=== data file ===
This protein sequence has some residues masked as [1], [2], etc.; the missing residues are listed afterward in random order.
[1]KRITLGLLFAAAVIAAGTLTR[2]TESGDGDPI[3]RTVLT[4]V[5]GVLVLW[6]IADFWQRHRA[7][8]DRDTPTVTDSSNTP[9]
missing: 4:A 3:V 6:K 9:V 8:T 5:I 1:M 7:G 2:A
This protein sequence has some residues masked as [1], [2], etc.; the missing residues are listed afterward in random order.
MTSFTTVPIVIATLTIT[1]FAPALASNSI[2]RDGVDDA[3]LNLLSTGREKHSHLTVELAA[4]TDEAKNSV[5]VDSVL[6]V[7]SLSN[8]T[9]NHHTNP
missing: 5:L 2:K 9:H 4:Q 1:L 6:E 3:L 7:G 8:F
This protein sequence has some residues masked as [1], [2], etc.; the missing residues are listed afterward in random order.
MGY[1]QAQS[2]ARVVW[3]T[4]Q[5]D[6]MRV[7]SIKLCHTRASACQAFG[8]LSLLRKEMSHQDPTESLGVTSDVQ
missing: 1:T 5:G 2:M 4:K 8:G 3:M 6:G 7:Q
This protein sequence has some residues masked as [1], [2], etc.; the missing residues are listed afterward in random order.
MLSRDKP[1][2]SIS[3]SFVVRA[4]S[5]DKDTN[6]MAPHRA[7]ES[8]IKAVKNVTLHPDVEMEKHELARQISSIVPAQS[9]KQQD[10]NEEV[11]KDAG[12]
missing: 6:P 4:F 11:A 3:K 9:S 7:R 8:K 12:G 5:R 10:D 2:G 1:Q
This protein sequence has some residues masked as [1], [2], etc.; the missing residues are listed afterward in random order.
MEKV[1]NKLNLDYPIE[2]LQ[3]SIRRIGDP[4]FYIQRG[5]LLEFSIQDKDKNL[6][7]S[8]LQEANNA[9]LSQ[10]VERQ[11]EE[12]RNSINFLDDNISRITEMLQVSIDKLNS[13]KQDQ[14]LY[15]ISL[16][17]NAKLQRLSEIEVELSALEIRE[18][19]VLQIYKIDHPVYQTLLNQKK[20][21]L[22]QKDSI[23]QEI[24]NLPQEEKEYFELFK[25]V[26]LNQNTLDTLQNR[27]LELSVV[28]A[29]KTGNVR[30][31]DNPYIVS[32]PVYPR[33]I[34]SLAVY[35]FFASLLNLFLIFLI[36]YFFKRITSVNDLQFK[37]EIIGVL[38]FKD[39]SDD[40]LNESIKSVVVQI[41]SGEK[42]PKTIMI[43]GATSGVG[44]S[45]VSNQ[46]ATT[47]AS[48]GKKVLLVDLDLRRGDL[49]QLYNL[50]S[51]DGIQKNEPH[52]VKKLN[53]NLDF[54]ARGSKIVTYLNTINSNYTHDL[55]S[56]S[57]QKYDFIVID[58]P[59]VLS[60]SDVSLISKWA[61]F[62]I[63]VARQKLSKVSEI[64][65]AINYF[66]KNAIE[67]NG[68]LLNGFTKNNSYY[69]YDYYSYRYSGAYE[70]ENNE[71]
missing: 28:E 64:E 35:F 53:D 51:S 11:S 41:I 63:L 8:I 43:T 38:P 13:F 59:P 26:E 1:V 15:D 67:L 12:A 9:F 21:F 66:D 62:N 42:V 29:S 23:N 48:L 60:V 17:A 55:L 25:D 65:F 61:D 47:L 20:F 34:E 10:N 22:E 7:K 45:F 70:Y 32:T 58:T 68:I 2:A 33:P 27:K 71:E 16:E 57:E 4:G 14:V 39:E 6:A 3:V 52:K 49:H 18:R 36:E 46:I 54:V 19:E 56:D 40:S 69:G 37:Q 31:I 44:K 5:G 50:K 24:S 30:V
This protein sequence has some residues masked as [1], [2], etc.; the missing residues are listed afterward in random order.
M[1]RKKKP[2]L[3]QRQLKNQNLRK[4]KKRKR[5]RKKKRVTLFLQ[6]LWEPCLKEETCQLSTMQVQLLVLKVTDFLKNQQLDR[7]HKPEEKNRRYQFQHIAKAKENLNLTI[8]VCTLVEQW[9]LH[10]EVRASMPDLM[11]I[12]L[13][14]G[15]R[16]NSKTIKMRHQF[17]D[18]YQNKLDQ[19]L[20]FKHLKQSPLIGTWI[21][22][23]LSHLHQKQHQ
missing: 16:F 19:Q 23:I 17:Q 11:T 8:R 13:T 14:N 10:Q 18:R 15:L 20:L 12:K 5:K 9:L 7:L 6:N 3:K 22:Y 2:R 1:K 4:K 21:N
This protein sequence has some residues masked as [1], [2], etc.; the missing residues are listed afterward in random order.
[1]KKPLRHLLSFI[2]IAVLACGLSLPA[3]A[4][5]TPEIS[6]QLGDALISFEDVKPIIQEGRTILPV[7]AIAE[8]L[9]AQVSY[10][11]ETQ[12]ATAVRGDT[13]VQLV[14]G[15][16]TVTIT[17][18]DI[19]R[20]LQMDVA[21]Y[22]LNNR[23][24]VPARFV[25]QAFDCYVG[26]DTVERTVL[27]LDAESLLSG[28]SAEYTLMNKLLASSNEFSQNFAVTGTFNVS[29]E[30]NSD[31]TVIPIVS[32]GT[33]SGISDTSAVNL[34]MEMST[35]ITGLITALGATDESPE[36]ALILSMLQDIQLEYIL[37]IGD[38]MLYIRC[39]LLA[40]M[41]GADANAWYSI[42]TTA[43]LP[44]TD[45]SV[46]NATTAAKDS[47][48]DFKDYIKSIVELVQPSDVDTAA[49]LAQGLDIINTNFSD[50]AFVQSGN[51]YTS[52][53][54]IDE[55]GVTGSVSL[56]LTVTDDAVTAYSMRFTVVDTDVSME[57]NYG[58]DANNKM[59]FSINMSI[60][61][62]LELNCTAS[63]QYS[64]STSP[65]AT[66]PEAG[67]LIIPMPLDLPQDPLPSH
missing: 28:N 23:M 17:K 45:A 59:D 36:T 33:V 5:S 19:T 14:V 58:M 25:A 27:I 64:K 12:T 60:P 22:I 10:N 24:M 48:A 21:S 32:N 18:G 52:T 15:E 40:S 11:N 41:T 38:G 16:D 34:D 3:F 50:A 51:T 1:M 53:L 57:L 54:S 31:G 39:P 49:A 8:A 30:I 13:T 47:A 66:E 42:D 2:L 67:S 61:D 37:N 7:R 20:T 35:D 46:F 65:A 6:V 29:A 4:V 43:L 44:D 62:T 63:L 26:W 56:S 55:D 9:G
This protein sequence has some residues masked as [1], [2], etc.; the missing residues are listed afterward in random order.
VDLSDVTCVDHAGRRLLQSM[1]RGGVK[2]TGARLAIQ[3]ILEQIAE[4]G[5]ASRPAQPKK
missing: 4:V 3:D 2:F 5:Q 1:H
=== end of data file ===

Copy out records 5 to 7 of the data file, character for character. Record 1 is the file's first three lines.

This protein sequence has some residues masked as [1], [2], etc.; the missing residues are listed afterward in random order.
MEKV[1]NKLNLDYPIE[2]LQ[3]SIRRIGDP[4]FYIQRG[5]LLEFSIQDKDKNL[6][7]S[8]LQEANNA[9]LSQ[10]VERQ[11]EE[12]RNSINFLDDNISRITEMLQVSIDKLNS[13]KQDQ[14]LY[15]ISL[16][17]NAKLQRLSEIEVELSALEIRE[18][19]VLQIYKIDHPVYQTLLNQKK[20][21]L[22]QKDSI[23]QEI[24]NLPQEEKEYFELFK[25]V[26]LNQNTLDTLQNR[27]LELSVV[28]A[29]KTGNVR[30][31]DNPYIVS[32]PVYPR[33]I[34]SLAVY[35]FFASLLNLFLIFLI[36]YFFKRITSVNDLQFK[37]EIIGVL[38]FKD[39]SDD[40]LNESIKSVVVQI[41]SGEK[42]PKTIMI[43]GATSGVG[44]S[45]VSNQ[46]ATT[47]AS[48]GKKVLLVDLDLRRGDL[49]QLYNL[50]S[51]DGIQKNEPH[52]VKKLN[53]NLDF[54]ARGSKIVTYLNTINSNYTHDL[55]S[56]S[57]QKYDFIVID[58]P[59]VLS[60]SDVSLISKWA[61]F[62]I[63]VARQKLSKVSEI[64][65]AINYF[66]KNAIE[67]NG[68]LLNGFTKNNSYY[69]YDYYSYRYSGAYE[70]ENNE[71]
missing: 28:E 64:E 35:F 53:D 51:S 11:S 41:I 63:L 8:I 43:T 38:P 13:F 59:P 26:E 1:V 15:D 67:L 12:A 9:F 21:F 66:D 62:N 42:V 29:S 23:N 48:L 60:V 17:A 55:L 25:D 65:F 61:D 47:L 20:F 34:E 10:N 22:E 7:K 45:F 70:Y 32:T 58:T 68:I 2:A 33:P 27:K 71:E 16:E 57:E 4:G 14:V 39:E 6:A 3:V 52:K 49:H 18:R 36:E 46:I 54:V 19:E 56:D 40:S 69:G 37:Q 31:I 44:K 5:G 50:K 24:S 30:V
This protein sequence has some residues masked as [1], [2], etc.; the missing residues are listed afterward in random order.
M[1]RKKKP[2]L[3]QRQLKNQNLRK[4]KKRKR[5]RKKKRVTLFLQ[6]LWEPCLKEETCQLSTMQVQLLVLKVTDFLKNQQLDR[7]HKPEEKNRRYQFQHIAKAKENLNLTI[8]VCTLVEQW[9]LH[10]EVRASMPDLM[11]I[12]L[13][14]G[15]R[16]NSKTIKMRHQF[17]D[18]YQNKLDQ[19]L[20]FKHLKQSPLIGTWI[21][22][23]LSHLHQKQHQ
missing: 16:F 19:Q 23:I 17:Q 11:T 8:R 13:T 14:N 10:Q 18:R 15:L 20:L 12:K 5:K 9:L 7:L 6:N 3:K 22:Y 2:R 1:K 4:K 21:N
This protein sequence has some residues masked as [1], [2], etc.; the missing residues are listed afterward in random order.
[1]KKPLRHLLSFI[2]IAVLACGLSLPA[3]A[4][5]TPEIS[6]QLGDALISFEDVKPIIQEGRTILPV[7]AIAE[8]L[9]AQVSY[10][11]ETQ[12]ATAVRGDT[13]VQLV[14]G[15][16]TVTIT[17][18]DI[19]R[20]LQMDVA[21]Y[22]LNNR[23][24]VPARFV[25]QAFDCYVG[26]DTVERTVL[27]LDAESLLSG[28]SAEYTLMNKLLASSNEFSQNFAVTGTFNVS[29]E[30]NSD[31]TVIPIVS[32]GT[33]SGISDTSAVNL[34]MEMST[35]ITGLITALGATDESPE[36]ALILSMLQDIQLEYIL[37]IGD[38]MLYIRC[39]LLA[40]M[41]GADANAWYSI[42]TTA[43]LP[44]TD[45]SV[46]NATTAAKDS[47][48]DFKDYIKSIVELVQPSDVDTAA[49]LAQGLDIINTNFSD[50]AFVQSGN[51]YTS[52][53][54]IDE[55]GVTGSVSL[56]LTVTDDAVTAYSMRFTVVDTDVSME[57]NYG[58]DANNKM[59]FSINMSI[60][61][62]LELNCTAS[63]QYS[64]STSP[65]AT[66]PEAG[67]LIIPMPLDLPQDPLPSH
missing: 28:N 23:M 17:K 45:A 59:D 36:T 33:V 5:S 19:T 14:V 58:M 25:A 27:I 64:K 12:T 60:P 22:I 10:N 24:M 48:A 21:S 32:N 18:G 52:T 15:E 40:S 11:N 41:T 38:G 16:D 34:D 3:F 50:A 51:T 1:M 53:L 57:L 54:S 31:G 39:P 49:A 8:A 30:I 13:T 47:A 66:E 42:D 2:L 67:S 61:D 37:N 7:R 20:T 35:D 46:F 65:A 6:V 29:A 4:V 43:L 44:D 62:T 63:L 26:W 56:S 55:D 9:G